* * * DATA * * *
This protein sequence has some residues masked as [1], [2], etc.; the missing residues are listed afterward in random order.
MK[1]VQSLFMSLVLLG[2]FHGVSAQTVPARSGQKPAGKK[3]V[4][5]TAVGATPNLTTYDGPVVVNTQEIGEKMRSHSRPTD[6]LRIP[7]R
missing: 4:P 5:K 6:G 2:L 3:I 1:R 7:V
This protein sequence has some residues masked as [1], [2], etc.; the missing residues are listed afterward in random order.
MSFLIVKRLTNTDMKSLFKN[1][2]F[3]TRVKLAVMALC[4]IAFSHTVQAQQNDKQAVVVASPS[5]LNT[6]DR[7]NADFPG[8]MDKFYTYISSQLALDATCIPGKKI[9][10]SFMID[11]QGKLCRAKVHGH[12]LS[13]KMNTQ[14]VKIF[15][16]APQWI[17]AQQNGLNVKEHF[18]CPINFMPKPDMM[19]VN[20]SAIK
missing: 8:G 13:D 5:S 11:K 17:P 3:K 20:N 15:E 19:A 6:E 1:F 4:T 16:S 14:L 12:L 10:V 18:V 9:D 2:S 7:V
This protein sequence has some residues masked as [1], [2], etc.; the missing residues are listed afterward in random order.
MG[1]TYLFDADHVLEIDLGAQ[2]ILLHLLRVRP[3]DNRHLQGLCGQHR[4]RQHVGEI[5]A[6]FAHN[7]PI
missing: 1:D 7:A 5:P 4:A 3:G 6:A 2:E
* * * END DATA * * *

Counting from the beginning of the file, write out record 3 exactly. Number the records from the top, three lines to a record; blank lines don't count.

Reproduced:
This protein sequence has some residues masked as [1], [2], etc.; the missing residues are listed afterward in random order.
MG[1]TYLFDADHVLEIDLGAQ[2]ILLHLLRVRP[3]DNRHLQGLCGQHR[4]RQHVGEI[5]A[6]FAHN[7]PI
missing: 1:D 7:A 5:P 4:A 3:G 6:A 2:E